Cell Cycle1





As in prokaryotes, Eukaryotic DNA replication is restricted to either Mitosis or Meiosis stages.  Mitosis is used for growth and development and in some lower forms it is one of the modes of reproduction.  But meiosis is mostly involved in reproductive stages.  Whether Mitosis or Meiosis, cell division is highly regulated and precise and exact.  Mitosis goes through several stages such as Prophase, Metaphase, Anaphase, Telophase and cytokinesis (not always) and then enters Interphase, which is an intervening stage at which the cell prepares for the next division or goes into resting phase where the cells undergo differentiation to specific cell type.


The above photomicrograph shows yeast S.pombe is going through cell division.












This figure shows different stages a cell undergoes during cell division.  RESTRICTION (R) is the restriction point or some times it is called START point, which is the major checkpoint. Cell cycle control by cyclin-Cdk; http://csls-text3.c.u-tokyo.ac.jp/


Interphase consists of sub-stages such as G1, S and G2; where, G at earlier times stands for gap in the knowledge about these stages.  In 24 hr cell cycle events G1 occupies 10-12 hrs, S-stage about 6-8 hr and G2 stage 4-4.5 hr.  The G1 phase is considered as preparatory phase for DNA replication, but the Cells escape from G1 phase in terminally differentiating cells into what is called Go stage, where cells assume specific shape, structure and function. But some of the cells remain embryonic and such cells can be stimulated to become dividing cells by some mitogens, and they can be differentiated depending upon the kind of stimulus they get, or stimulus provided.  They are called STEM cells. Such cells are found not only in animal tissues but also in plant tissues, in fact plant cells have greater potentiality to be mitotic.   Such cells can be stimulated by mitogens to enter into cell division mode, where they enter again into G1 phase.  The S-phase is for DNA replication and G2 stage is a preparatory phase for M-phase, where the nucleus disassembles, chromatids separate and mitotic apparatus assembles, the centromere split, sister chromatids are pulled to their respective poles, daughter nuclei reform and cytokinesis leads to division of cytoplasm into two cells.  This is a simplistic description of cell division.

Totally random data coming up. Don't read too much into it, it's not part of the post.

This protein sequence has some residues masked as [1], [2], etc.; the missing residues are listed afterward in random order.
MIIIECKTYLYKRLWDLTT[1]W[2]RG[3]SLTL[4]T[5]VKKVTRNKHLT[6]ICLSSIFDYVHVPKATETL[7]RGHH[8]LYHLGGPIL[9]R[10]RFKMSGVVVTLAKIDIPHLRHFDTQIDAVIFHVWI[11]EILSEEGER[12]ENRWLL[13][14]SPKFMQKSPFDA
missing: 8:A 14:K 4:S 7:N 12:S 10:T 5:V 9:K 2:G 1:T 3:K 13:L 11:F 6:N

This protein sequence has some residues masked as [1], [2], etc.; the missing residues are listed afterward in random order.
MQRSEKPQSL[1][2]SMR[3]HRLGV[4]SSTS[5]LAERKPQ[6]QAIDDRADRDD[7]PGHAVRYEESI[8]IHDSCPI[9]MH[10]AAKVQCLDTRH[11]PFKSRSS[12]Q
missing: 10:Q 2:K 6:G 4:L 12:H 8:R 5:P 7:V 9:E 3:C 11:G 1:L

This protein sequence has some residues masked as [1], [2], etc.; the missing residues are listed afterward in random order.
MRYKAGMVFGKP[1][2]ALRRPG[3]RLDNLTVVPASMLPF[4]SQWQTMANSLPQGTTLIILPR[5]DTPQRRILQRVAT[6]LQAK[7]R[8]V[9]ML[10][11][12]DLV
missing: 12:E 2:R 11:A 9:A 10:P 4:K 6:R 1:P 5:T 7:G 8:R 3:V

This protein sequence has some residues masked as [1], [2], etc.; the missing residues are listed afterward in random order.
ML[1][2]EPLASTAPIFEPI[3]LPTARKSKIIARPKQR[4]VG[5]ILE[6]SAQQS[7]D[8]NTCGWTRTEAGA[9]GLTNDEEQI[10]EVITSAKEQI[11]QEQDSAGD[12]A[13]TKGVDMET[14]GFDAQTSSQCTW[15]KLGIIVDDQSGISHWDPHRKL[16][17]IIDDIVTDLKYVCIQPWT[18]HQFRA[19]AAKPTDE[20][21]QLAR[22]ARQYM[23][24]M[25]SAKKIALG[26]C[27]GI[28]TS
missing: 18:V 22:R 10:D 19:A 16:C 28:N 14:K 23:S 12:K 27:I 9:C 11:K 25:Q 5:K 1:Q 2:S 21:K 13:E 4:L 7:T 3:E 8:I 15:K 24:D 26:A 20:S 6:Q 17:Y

In classical experiments as shown above shows that certain molecular events during each of the stages generate a set of factors and they are responsible for executing the stage and perhaps provide signals for the next stage.  For example when a cell in S-stage is fused with G1 stage, the cell in G1 stage is stimulated to proceed into S-phase.  But if a cell in S-stage is fused with a cell at G2 stage, nothing happens, which means the components found in S-phase cells have no effect on G2, because the cells at G2 cells have already achieved what the S-phase components can provide..  Fusion between G1 and G2 does not result in any changes in each of them.  But if a an Interphase cell is fused with a cell at M stage the Interphase cells directly enter into M-phase with disastrous consequences.  The Interphase cell is not yet competent to enter into M phase, but M phase cells have all the components for chromosomal separation.  So there is regulation at each of the entry points called check points, which is tightly regulated.

Cell cycle control by cyclin-CDK; http://csls-text3.c.u-tokyo.ac.jp/




The major checkpoints lie in between G1 and S phase and G2 and M-phase and another control point exists within the M-phase events at anaphase.  Not withstanding the said checkpoints, DNA damage can introduce a checkpoint, where until the damage is repaired, cell does not enter M-phase, this can happen at S-phase or at G2 phase; if the damage is beyond repair the cell is signaled for Apoptosis. 



Mechanism of cyclin-CDK activity regulation; http://csls-text3.c.u-tokyo.ac.jp/